Tissues are a collection of cells with a shared origin and similar function.
A. Plant tissues:
Plant tissues are classified into two groups based on their ability to divide:
- Meristematic tissues
- Permanent tissues
1. MERISTEMATIC TISSUES
Meristematic tissues are made up of cells that are actively dividing. Meristematic tissues are divided into three categories:
At the growing tips of stems and roots, this fungus can be found. The purpose of this function is to lengthen the stems and roots.
Intercalary meristem (intercalary meristem):
It can be found near the base of leaves or at the internodes. Important function: For plant growth in the long run.
The lateral sides of the stems and roots are covered in this fungus. Increase the thickness of stems and roots, which is an important function.
2. Simple Permanent tissues:
The cells in the tissue, which are formed from meristematic tissues, lose their ability to divide. Permanent tissues are split into two groups:
Simple permanent tissue is made up of only one cell type.
Simple permanent tissues are divided into the following categories:
Intercellular space, which is found in the soft portions of the plant, is made up of unspecialized living cells with relatively thin cell walls. Storage is their primary role.
Living and elongated cells with irregularly thickened cell walls at the comers. There is no spacing between cells. It gives the plant mechanical support and flexibility. It aids in the bending of stems and leaves.
Long, thin, and thick-walled cells make up this organism. There are no intercellular gaps in this tissue since it is made entirely of dead cells. Sclerenchyma cells are dead cells found in seeds, nuts, coconut husks, jute fibres, and other materials.
Complex permanent tissue:
It’s made up of a variety of cell types (Conducting tissues.)
Types of complex permanent tissues:
Transports water and minerals from the roots to the plant’s various sections.
Tracheids, vessels, xylem parenchyma, and xylem fibres are the four types of cells that make up the xylem.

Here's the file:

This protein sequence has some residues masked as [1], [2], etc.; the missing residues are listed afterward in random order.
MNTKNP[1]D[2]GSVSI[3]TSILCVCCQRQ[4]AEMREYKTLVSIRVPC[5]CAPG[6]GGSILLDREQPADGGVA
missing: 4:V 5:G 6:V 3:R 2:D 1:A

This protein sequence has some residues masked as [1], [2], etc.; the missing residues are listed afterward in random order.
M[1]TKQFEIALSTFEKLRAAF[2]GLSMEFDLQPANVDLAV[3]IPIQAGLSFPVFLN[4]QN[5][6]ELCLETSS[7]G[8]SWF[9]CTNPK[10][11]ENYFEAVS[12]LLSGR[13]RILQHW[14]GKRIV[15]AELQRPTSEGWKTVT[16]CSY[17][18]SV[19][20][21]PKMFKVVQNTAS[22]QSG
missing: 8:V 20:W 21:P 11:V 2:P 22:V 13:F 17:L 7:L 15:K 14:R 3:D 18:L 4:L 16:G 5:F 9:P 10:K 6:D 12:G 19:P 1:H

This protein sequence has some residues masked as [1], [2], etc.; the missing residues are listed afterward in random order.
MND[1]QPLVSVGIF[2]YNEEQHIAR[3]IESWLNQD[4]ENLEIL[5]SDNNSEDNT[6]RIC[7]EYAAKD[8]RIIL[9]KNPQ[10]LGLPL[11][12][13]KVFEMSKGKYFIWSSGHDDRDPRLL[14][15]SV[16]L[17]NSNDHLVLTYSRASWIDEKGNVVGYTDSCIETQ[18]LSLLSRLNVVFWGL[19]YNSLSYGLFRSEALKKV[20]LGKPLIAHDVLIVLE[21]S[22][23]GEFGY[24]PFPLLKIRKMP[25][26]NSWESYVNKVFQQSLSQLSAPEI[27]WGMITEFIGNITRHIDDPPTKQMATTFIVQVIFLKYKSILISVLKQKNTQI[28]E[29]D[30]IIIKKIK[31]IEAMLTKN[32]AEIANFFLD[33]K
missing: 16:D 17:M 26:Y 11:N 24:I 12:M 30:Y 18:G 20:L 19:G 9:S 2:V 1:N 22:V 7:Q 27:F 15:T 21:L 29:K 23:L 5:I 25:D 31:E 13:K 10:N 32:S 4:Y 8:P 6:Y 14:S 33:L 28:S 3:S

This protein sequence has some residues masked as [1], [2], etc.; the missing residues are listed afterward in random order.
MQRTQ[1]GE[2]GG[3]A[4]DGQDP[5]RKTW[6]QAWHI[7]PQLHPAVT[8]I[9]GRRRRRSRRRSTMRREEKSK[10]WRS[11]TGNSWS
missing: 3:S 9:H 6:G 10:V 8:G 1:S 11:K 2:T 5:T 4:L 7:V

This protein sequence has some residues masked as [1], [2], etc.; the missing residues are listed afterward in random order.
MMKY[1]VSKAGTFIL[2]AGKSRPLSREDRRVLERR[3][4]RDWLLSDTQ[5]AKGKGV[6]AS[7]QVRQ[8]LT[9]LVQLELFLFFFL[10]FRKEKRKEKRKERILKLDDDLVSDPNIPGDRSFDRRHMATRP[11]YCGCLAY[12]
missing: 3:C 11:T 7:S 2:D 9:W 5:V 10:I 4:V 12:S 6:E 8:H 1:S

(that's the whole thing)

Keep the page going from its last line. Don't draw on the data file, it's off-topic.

Phloem transports nourishment from the leaves to the various components of the plant.
Sieve tubes, companion cells, phloem parenchyma, and phloem fibres are the four types of cells that make up the phloem.
A single layer of cells makes up protective tissue. Consider the epidermis. Stomata are found on the leaf’s epidermis.
On the outer layer of a body or organ surface, epithelial tissues can be visible. Most animals’ outermost protective layer is made up of these.
Squamous epithelium is a tissue layer that is exceedingly thin and flat. They’re semi-permeable, making them ideal for gas exchange. They can be found in the oesophagus and mouth linings.
They are cuboidal in shape and form the lining of salivary glands and kidney tubules, as their name suggests. They offer mechanical assistance. When they develop glands, they also form glandular epithelium.
The lining of the intestines, for example, is made up of these tissues that help in absorption and secretion. They are made up of cells that are elongated. When these cells have cilia, they form ciliated columnar epithelium, similar to that found in the respiratory system.
Stratified Squamous Epithelium
Multiple layers of squamous epithelium are organised in a pattern to generate this type of tissue. This is the type of tissue that makes up our skin.
Our muscles are made up of these tissues, and they are responsible for practically all of the body’s actions.
The striated or skeletal muscles are responsible for all voluntary motions in our bodies. Because these tissues are usually linked to the bones, they are called skeletal tissues. They are multinucleated and long, cylindrical, unbranched with striations.
Smooth or striated muscles are responsible for almost all involuntary motions in the body. They are uninucleate, long, smooth, spindle-shaped, and smooth. They can be found in the alimentary canal and blood vessels.
Our entire heart is made up of cardiac muscles. These muscles contract and relax in a rhythmic pattern that is involuntary. They resemble striated muscles in structure, but they are branching, uninucleate, and have intercalated discs.
These tissues aid in the connection of the body’s many parts. Blood, Bones, cartilages, tendons, ligaments, areolar tissues, and adipose tissues are all examples.
The entire brain, spinal cord, and nerves of the body are made up of nerve tissue. All sensations, awareness, memory, and emotion are controlled by them.
These are the cells that make up the nervous system as a whole. The cell body, axon, and axon terminals make up the cell.